I grew up on Edgar Rice Burroughs novels, and John Carter of Mars was probably my favorite. Even over Tarzan. Carter was an eternal warrior and I loved the science fiction background, especially while I was growing up in the 1970s and the space race was the thing.
I read an article today that talked about the upcoming movie (2012). I hadn't really paid attention to Taylor Kitsch, the guy playing John Carter, because I'm going to see the movie anyway, no matter who's starring. But I have to admit, Kitsch has a good look for the character. I can definitely see him as John Carter.
Bill is currently working on the third book in the Rancho Diablo series he's doing with James Reasoner and me. This is Bill's first Truman Smith novel, and it's a gentle exploration of character and a confounding mystery. I read it years ago and now have it loaded up on my Kindle to reread.
Yep, I picked it up, but I also read the back cover copy.
The man of her dreams might be the cause of her nightmares.
Six months ago, Abby Sinclair was struggling to pick up the pieces of her shattered life. Now, she has an enchanted iPod, a miniature unicorn living in her underwear drawer, and a magical marketplace to manage. But despite her growing knowledge of the OtherWorld, Abby isn't at all prepared for Brystion, the dark, mysterious, and sexy-as- sin incubus searching for his sister, convinced Abby has the key to the succubus's whereabouts. Abby has enough problems without having this seductive shape-shifter literally invade her dreams to get information. But when her Faery boss and some of her friends vanish, as well, Abby and Brystion must form an uneasy alliance. As she is sucked deeper and deeper into this perilous world of faeries, angels, and daemons, Abby realizes her life is in as much danger as her heart—and there's no one she can trust to save her.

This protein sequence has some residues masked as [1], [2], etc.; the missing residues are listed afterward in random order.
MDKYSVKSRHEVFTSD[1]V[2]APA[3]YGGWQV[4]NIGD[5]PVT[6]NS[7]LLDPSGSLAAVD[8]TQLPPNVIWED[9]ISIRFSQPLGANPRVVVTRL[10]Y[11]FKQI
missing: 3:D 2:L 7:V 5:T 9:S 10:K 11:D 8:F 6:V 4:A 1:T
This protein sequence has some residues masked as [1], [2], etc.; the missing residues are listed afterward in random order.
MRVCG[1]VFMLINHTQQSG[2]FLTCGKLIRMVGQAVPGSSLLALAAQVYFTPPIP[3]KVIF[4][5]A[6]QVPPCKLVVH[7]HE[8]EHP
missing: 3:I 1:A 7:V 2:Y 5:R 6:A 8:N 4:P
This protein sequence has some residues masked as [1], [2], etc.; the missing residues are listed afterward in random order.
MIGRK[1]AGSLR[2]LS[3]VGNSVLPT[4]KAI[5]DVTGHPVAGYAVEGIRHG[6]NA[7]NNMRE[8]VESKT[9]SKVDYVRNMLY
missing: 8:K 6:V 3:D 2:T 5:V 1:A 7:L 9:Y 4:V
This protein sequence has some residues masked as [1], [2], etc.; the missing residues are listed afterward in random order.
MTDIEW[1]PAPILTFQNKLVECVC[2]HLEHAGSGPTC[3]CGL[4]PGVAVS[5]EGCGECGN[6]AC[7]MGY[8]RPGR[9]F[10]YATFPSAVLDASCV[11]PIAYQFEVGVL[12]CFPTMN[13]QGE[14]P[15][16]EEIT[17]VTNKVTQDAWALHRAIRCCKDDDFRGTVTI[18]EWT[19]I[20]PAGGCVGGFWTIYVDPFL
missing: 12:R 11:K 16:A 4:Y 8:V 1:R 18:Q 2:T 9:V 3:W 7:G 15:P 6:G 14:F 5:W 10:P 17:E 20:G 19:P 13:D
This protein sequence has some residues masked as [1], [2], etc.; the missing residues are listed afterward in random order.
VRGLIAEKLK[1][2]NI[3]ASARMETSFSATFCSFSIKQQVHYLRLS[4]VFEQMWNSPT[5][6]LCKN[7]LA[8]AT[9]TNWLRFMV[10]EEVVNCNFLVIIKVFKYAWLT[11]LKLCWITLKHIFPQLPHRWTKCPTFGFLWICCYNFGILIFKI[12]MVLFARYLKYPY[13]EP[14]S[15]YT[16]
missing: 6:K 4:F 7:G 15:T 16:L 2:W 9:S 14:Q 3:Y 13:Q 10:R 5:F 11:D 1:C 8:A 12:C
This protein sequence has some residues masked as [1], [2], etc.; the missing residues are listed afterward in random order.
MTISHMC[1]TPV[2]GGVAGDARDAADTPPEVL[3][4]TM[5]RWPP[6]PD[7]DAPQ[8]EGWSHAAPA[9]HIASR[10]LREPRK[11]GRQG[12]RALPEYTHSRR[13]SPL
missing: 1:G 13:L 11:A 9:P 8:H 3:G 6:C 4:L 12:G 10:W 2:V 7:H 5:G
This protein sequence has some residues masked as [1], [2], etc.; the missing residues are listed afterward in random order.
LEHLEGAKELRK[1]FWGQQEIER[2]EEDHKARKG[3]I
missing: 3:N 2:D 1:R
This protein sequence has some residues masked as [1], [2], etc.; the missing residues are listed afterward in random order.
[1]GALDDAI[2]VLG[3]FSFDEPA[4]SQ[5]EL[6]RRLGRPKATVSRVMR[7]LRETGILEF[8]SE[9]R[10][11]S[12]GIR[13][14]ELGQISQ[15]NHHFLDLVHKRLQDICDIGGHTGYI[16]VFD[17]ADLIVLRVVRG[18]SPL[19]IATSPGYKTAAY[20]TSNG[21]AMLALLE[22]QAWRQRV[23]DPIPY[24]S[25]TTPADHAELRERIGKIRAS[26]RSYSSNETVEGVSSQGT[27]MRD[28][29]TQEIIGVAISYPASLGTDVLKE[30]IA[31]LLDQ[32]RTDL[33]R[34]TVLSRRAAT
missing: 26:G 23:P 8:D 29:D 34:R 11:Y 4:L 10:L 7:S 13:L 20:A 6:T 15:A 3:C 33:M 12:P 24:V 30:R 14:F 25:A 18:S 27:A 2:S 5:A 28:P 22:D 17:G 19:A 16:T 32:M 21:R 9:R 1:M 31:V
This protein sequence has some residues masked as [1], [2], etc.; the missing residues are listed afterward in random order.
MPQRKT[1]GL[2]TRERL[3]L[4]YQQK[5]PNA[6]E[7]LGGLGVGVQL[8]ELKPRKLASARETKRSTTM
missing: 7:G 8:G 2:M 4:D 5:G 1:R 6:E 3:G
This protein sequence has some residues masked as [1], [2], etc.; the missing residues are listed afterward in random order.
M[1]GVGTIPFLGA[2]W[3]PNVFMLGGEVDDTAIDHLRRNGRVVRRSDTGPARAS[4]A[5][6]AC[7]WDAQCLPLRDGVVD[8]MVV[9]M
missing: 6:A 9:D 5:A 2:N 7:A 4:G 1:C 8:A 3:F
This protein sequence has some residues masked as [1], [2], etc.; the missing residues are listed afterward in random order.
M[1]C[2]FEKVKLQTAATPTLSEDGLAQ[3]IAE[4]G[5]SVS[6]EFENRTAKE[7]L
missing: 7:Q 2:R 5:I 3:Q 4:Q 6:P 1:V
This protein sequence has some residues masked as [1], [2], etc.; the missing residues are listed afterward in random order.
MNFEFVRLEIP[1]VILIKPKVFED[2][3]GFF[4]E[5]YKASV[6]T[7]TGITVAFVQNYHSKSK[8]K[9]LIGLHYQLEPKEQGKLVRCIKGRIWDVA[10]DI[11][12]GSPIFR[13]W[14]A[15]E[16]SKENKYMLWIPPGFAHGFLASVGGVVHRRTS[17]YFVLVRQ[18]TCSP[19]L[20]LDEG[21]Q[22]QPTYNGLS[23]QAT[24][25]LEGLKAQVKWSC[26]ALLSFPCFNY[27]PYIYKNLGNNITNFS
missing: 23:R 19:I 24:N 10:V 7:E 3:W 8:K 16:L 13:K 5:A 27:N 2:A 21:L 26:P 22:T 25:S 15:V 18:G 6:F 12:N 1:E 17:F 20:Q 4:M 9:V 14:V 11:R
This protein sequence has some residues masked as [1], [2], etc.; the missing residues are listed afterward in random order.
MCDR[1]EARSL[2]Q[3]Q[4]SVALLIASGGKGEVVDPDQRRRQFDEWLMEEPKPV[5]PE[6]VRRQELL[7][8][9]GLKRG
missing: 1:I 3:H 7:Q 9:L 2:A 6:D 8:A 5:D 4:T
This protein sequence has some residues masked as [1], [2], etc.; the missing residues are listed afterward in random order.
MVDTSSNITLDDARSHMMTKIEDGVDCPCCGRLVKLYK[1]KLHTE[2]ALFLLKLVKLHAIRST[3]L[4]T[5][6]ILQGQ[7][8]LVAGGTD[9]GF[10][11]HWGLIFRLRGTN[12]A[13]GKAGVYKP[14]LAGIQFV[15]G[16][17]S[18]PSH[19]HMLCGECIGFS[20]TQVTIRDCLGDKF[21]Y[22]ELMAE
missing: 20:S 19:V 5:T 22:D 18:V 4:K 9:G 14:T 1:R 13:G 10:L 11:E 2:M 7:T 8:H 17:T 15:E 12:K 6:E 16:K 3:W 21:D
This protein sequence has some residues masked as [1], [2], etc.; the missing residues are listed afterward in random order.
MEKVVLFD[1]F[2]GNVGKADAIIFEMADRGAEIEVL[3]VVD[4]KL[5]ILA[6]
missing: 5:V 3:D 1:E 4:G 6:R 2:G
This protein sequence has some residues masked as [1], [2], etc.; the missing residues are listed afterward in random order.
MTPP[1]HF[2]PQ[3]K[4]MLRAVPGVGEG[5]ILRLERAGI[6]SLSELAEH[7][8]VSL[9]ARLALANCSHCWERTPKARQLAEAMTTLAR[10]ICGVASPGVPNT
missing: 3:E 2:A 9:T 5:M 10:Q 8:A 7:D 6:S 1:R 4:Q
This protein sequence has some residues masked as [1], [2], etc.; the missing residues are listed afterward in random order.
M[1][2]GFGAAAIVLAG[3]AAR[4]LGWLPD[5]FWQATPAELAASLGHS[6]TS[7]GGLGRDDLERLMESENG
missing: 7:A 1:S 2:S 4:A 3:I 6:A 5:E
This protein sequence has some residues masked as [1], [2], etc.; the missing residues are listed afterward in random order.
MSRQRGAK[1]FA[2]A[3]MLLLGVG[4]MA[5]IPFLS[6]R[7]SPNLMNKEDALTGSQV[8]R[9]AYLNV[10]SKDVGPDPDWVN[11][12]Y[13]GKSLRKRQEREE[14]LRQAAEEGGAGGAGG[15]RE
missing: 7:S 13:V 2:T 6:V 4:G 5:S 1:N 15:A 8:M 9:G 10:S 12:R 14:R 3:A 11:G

Johnny Depp has signed on to star as Tonto in an upcoming Lone Ranger movie. The mind boggles. There's some mention of a comedic approach, but I just can't see this character getting a good treatment if that's what they do.
Of course the recent Green Hornet movie didn't meet my approval either. It was Seth Rogen playing a superhero goof. I liked it for that, but I immediately discounted that the film had anything to do with the Green Hornet character I love.
How many of you know that the Lone Ranger and the Green Hornet were created by the same creator and writer? George W. Trendle and Fran Striker.
Did you know that John Reid (the Lone Ranger) is the great-uncle of Britt Reid (the Green Hornet)? I'm beginning to suspect that today's filmmakers don't respect the Reid family tree.
I used to watch the old television series in reruns every day after school. They were thirty minutes of sheer pleasure for me. A true hero for a boy that wanted to wear a mask in his grownup job.
I mean, the Lone Ranger was totally cool. It was one thing to talk to a dog for an animal sidekick, but you could ride a horse and believe it could haul you out of a well. I struggled to believe that Lassie could pull that off.
Now Gentle Ben could have managed that with one big paw tied behind him. Moving the bear from Alaska to the Florida Everglades flew in the face of the original book, but I loved Dennis Weaver on that swamp boat. I wanted one of those when I grew up.
Probably could have rode him too.
I also enjoyed the cartoon series that came out and shared time with Zorro.
But for an absolutely fantastic treatment of the Lone Ranger in present day media, check out Dynamite Comics' series. Several of the issues have been put out as graphic novels which have amazing writing and art.
And for those of you that still believe in heroes, I leave you with this, one of the most iconic voices in all of TV land.